The Remains of the Remains

The Remains of the Remains

The Glas website has been moved and deleted several times, then reposted along with a lot of updated commentary, on a different server. Therefore, I ought to provide some answers, (t)here, to those online and off who keep asking these three questions:
  1. What happened to the plans for a Glas conference in 1999 at Cornell?
  2. Why did the Glas email-list end abruptly?
  3. Why did the dedicated Glas forum at disappear?
From 1996 to 1998, I had dedicated a certain amount of my time to providing, for free, some theory websites with bibliographic and other information, among them one about Glas, complemented with a Glas discussion list for email exchange among those who have a scholarly investment in this text. The list comprised well over 100 readers from many countries, and the website, part of my larger website dedicated to literary theory, received hundreds of hits per day. My help had also been enlisted by a colleague, then at Cornell University's Humanities Center, who hoped to organize an international conference for the 25th anniversary of the publication of Glas.
     The somewhat thankless undertaking of my free online services reached a low point when a subscriber to the email list committed a stupid prank and announced Derrida's death to the other readers. Here is Jacques Derrida's account of the unfortunate chain of events, in published form:
Le 6 mai, 'on' (un certain Clifford Duffy) croit malin, et désirable, depuis le Canada, d'annoncer sur le Web (site consacré à Glas) la nouvelle de ma mort. Après un grave accident de voiture, dit-il, en Californie. Au moment meme où Peter Krapp, qui s'occupe de ce site, fait à Irvine une conférence sur 'Glas comme hypertexte'. Ruche de coups de téléphone (de Geoff, en Angleterre, qui venait de lire la nouvelle sur son ordinateur de bon matin, à Marguerite, puis de M. à moi qui la rassure, à une heure du matin à Laguna, puis de moi à G. qui dément sur Internet, etc.) Je me tate... et si c'etait vrai? La nuit suivante, je reve que j'apprends en voyage la mort de mon père (vous savez qu'il est mort depuis 1970 et Glas n'est pas sans rapport avec ce deuil). Je n'arrive pas à y croire - ni à en douter. J'essaie de me forcer à prendre cette nouvelle au sérieux jusque dans mon corps, à pleurer, à souffrir là où, souffrant, je m'accuse aussi de ne pas souffrir, pour souffrir de ne pas souffrir assez, et sourtout de ne pas oser téléphoner à ma soeur et à mon frère (argument: que pourrions-nous encore nous dire, sans feindre, au téléphone? Sentiment aigu, dans mon reve, que vraiment il n'y a plus de mot. Plus un seul mot disponible. Sauf ceux qui m'attendent et que je ne connais pas encore. Rien n'est plus viable entre nous. Nous allons donc devoir, tous, le miens et moi, nous séparer, sans un mot)...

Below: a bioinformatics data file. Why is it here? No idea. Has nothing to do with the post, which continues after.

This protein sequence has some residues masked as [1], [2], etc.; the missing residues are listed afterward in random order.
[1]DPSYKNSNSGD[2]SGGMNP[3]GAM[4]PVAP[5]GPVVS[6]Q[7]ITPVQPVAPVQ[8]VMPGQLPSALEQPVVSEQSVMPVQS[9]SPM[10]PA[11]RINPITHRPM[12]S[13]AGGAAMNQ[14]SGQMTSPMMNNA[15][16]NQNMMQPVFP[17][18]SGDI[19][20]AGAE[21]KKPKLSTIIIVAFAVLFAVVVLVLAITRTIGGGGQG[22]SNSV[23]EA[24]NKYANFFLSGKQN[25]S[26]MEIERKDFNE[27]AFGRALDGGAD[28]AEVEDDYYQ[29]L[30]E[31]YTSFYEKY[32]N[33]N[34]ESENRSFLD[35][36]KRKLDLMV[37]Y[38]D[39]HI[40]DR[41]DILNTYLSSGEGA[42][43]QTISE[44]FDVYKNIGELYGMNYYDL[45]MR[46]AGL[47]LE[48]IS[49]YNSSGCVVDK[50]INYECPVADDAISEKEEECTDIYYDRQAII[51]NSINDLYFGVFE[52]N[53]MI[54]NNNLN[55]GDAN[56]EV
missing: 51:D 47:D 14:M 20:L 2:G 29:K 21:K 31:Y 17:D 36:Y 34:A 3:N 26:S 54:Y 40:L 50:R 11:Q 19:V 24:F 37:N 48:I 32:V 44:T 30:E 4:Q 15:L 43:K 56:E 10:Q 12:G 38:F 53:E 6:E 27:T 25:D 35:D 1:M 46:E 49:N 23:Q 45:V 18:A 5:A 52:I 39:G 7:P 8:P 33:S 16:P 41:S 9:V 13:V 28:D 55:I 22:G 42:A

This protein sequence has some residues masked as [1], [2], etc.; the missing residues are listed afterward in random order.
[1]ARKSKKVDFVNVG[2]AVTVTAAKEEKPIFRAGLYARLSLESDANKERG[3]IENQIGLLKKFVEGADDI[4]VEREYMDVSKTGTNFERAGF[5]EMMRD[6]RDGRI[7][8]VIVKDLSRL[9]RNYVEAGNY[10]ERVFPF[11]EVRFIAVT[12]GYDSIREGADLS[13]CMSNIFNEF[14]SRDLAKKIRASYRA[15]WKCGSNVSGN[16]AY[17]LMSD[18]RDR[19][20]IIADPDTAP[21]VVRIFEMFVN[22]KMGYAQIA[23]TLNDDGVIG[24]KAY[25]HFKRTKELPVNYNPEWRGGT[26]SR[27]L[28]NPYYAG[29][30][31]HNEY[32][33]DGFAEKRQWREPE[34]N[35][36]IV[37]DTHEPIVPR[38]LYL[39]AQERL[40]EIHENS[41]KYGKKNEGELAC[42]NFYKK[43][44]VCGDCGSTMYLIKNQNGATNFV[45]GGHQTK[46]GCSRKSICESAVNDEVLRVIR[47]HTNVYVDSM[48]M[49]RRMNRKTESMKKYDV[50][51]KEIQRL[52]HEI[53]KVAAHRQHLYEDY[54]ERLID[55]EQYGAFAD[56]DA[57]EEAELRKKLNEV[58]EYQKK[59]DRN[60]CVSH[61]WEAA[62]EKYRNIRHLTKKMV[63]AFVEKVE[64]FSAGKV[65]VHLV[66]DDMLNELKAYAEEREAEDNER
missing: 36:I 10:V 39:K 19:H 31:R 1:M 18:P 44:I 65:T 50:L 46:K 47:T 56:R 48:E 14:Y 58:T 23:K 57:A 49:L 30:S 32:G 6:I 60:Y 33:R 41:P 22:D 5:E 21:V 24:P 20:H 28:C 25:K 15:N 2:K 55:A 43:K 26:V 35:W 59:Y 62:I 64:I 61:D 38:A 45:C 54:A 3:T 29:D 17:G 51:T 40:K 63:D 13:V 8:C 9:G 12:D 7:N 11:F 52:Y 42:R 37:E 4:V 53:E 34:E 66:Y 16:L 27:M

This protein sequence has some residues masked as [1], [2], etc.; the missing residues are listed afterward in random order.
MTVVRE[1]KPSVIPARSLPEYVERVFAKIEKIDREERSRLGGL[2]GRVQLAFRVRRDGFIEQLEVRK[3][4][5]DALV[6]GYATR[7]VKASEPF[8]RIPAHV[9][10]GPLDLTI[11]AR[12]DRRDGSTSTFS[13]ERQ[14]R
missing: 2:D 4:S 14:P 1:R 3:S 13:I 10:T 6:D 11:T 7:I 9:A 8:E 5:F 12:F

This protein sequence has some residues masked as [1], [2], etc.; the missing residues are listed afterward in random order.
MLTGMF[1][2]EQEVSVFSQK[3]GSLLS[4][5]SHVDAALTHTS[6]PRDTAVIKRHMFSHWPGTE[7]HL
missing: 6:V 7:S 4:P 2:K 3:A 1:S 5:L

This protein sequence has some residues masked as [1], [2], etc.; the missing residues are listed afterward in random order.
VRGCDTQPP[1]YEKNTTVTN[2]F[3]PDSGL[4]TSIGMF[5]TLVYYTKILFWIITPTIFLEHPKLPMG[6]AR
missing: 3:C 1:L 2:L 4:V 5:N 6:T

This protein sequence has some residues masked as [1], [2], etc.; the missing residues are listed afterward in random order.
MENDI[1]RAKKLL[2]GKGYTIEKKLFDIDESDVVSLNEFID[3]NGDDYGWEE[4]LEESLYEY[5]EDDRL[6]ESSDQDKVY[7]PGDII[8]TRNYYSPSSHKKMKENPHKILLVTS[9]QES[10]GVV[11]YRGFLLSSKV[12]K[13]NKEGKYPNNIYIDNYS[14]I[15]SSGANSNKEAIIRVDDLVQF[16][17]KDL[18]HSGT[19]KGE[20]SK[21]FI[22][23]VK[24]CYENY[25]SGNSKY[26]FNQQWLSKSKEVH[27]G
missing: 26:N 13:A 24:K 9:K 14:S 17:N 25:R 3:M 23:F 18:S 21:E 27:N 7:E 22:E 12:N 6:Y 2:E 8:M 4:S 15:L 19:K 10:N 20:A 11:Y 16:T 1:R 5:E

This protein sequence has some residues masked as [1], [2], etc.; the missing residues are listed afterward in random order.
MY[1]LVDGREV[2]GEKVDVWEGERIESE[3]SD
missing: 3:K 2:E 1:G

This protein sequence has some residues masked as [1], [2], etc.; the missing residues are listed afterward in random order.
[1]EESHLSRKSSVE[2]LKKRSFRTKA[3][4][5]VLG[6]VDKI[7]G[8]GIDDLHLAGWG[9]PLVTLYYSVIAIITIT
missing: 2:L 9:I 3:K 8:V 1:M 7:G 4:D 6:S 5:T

La Contre-Allée, par Jacques Derrida et Catherine Malabou.
Collection Voyager Avec... La Quinzaine Louis Vuitton, Paris 1999, 274
ISBN 2-910491-08-0, for sale for 22,87 Euro, or 150 FF, organized in three parts:
L'Ecartement des voies - dérive, arrivée, catastrophe - by CM, Correspondance, lettres et cartes postales (extraits) by JD,
and Haltes, a kind of CV. - Notably, Derrida is the only living subject among the authors featured in the series.

Needless to say, I am not too happy about the juxtaposition of Duffy and myself. While I remember too well the confusion on the email list and at Irvine that day, this account could be read it seem as if, in a horrifying complicity of sorts, I invited or at least allowed this to happen, in virtuality or reality, or actuvirtuality as Derrida would say. While dwelling on Derrida's notion of mediatic actuvirtuality, it should be noted that in this passage, Derrida does not distinguish between a website, which is static and offers a lot of bibliographical and other information, and an email list, which as an open forum for discussion for many dozen people was a much more fluctuating medium. That there is always the potential for offensive behaviour on email cannot be denied, but I still hope what I try to do with this website, namely to provide free, international, multilingual access to Glas and related work, can be deserving of support. At the time, everybody was all too quickly united in disgust over the threat of the internet, formerly an academic medium, and so it did not come as a surprise when Jonathan Culler and Richard Klein decided to indefinitely postpone any plans for a Glas conference at Cornell. What happened may or may not shed some light on deconstruction and politics - still, the remains are offered, for what they are worth, (t)here.

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